Oil colours, anthropomorphic figures and a urban touch: an interview with Joram Roukes.
Renton: I’ve enjoyed spending some time looking at your website and biography and reading some interviews and articles about you, and what emerges is that your art depicts in some way the “issues” of our Western society. The main subject of almost all your paintings is however an anthropomorphic figure, so what’s the relation between these figures and animals, and the meaning of your artworks?
Joram Roukes: When you paint a human face first of all your are portraying someone, a person that does exist. What I try to do in the works instead is to keep them anonymous, so it’s not about a person, not about an individual, but more about the generation and the society I’m trying to put across in the painting.
When you paint animals heads there are a lot of associations and relations with the human behaviour: animals can be dirty or sly for example. There are really a lot of behavioural things that can be associated with any sort of animals and together with the other imaginary in the painting, I think it’s a stronger way of complementing the story rather than using human faces.
So it’s matter of anonymity, and also leaving lands for more associations.
R: You come from a traditional art background but in your artworks we can also spot elements from the urban and graffiti culture: are you also carrying on some project in the streets? Or did you do it in the past?
JR: I used to do a lot of graffiti when I was a little younger and I still do it every now and then. I’m not as active as I used to be, but it’s definitively one of the main pillars of the aesthetics of the work.
I think I come from both those traditions, and you can see that in the work.
R: So are you planning some bigger project just in the streets?
JR: Yes, I always wanted to do more of that.
I used to do more traditional graffitis, just writing my name in colourful pieces and it’s that aesthetics and that way of line and shade that you can see in the works, but also the collage way of working that I do right now will be perfect to assemble in the streets.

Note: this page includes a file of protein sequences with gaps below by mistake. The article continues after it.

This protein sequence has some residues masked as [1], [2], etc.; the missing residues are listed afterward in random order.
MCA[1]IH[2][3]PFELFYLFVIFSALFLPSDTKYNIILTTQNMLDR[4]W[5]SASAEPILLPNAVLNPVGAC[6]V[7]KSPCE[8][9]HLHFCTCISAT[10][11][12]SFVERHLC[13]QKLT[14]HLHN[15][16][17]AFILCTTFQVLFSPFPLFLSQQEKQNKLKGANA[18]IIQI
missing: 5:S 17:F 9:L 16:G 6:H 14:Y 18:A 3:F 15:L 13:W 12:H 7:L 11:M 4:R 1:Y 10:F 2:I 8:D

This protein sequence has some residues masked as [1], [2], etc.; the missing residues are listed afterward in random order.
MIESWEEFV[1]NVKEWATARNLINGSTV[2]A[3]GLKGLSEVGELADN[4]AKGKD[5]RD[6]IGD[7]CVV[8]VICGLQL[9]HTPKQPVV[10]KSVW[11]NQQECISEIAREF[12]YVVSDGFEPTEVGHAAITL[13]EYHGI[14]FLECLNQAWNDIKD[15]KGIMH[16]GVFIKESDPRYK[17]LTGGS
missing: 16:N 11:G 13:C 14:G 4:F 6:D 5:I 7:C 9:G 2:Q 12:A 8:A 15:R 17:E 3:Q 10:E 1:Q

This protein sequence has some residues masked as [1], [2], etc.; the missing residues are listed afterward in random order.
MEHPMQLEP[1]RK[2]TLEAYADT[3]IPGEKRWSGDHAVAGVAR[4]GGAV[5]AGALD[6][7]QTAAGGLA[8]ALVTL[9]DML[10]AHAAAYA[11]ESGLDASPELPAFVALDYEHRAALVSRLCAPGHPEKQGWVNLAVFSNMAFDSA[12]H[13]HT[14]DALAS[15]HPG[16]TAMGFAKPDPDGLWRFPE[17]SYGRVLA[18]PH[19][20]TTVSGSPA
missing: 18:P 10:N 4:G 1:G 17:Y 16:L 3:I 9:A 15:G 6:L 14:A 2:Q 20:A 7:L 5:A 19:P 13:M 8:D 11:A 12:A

I didn’t do any plan yet, but I think what I’m doing now would also be really nice in the streets.I definitively want to pursuit a lot more but the studio work is taking a lot of time as well.
JR: This is a tricky question, it’s really hard to tell what the main inspiration really is.
As for the work I’ve done in the past it’s still present a reference to issues in society together with a mix of imaginaries and references that make up a rather positive story. This is always something I try to do a little bit.For this show I’ve chosen to go with the title “Oils” to be free in creating spontaneous works just made up of oil painting and showing the range of skills I think I control working with them.
It’s a very general theme and it gives me a lot of freedom.
R: Have you ever thought of experimenting with some completely new technique or media? Sculptures or installations perhaps?
JR: Apart for painting I draw, but so far what I’ve done is all two-dimensional.
I’ve never thought of making these figures three-dimensional, but I think they still could be made working with collages and references and assembling them but in a three-dimensional way. I think it could be nice and I might do that at certain point.
I may use real animal heads… it will be interesting, maybe a little more grotesque. It would be very complex, a challenge to see how to create those figures in 3D.
R: Your first solo show in London, Oils, ended just few months ago and you have exposed quite often around Netherlands lately. What’s next? Are you already working on some new project or exhibition?
JR: Actually I’m currently working on new pieces for a collaboration with a gallery in LA. It’s still under wraps but its looking good. Also there might be a few projects coming up in Berlin. Can’t say too much about it at this point but all very exciting to keep pursuing international projects. I enjoy it a lot!
A huge thanks to Joram Roukes for his time with us.